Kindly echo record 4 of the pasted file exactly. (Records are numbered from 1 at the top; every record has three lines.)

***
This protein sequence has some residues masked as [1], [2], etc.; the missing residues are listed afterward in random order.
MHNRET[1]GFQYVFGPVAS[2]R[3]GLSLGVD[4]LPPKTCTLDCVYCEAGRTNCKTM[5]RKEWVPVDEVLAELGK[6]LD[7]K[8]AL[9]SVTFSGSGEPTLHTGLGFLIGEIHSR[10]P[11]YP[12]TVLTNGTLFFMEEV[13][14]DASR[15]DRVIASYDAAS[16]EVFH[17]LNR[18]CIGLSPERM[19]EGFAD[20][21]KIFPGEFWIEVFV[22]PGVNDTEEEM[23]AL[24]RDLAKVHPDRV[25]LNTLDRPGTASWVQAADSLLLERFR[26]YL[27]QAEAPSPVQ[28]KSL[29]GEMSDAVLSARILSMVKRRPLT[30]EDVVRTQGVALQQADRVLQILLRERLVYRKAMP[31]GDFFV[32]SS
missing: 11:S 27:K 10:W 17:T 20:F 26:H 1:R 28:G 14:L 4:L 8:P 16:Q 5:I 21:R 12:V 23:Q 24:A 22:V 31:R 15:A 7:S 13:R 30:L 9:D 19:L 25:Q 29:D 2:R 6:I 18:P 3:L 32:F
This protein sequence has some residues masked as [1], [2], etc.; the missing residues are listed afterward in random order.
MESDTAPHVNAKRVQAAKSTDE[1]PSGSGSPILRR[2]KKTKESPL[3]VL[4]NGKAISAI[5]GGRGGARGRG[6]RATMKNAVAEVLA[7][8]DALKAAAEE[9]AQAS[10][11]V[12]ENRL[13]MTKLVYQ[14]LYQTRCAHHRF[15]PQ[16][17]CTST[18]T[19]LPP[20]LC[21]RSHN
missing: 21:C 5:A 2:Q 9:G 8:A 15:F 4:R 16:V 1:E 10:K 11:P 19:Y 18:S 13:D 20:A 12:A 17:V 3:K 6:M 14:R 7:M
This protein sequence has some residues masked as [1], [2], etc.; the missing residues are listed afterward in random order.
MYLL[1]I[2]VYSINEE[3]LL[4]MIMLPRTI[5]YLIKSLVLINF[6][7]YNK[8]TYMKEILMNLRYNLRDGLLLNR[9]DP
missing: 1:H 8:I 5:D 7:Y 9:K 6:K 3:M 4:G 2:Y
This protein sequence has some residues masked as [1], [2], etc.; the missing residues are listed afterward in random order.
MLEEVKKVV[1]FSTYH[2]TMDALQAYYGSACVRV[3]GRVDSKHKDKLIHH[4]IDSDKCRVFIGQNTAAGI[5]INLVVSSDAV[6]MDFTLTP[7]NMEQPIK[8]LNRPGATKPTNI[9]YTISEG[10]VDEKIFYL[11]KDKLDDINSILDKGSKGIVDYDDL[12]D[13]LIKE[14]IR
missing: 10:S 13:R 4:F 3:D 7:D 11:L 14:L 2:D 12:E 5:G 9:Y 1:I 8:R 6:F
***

This protein sequence has some residues masked as [1], [2], etc.; the missing residues are listed afterward in random order.
MLEEVKKVV[1]FSTYH[2]TMDALQAYYGSACVRV[3]GRVDSKHKDKLIHH[4]IDSDKCRVFIGQNTAAGI[5]INLVVSSDAV[6]MDFTLTP[7]NMEQPIK[8]LNRPGATKPTNI[9]YTISEG[10]VDEKIFYL[11]KDKLDDINSILDKGSKGIVDYDDL[12]D[13]LIKE[14]IR
missing: 10:S 13:R 4:F 3:D 7:D 11:L 14:L 2:D 12:E 5:G 9:Y 1:I 8:R 6:F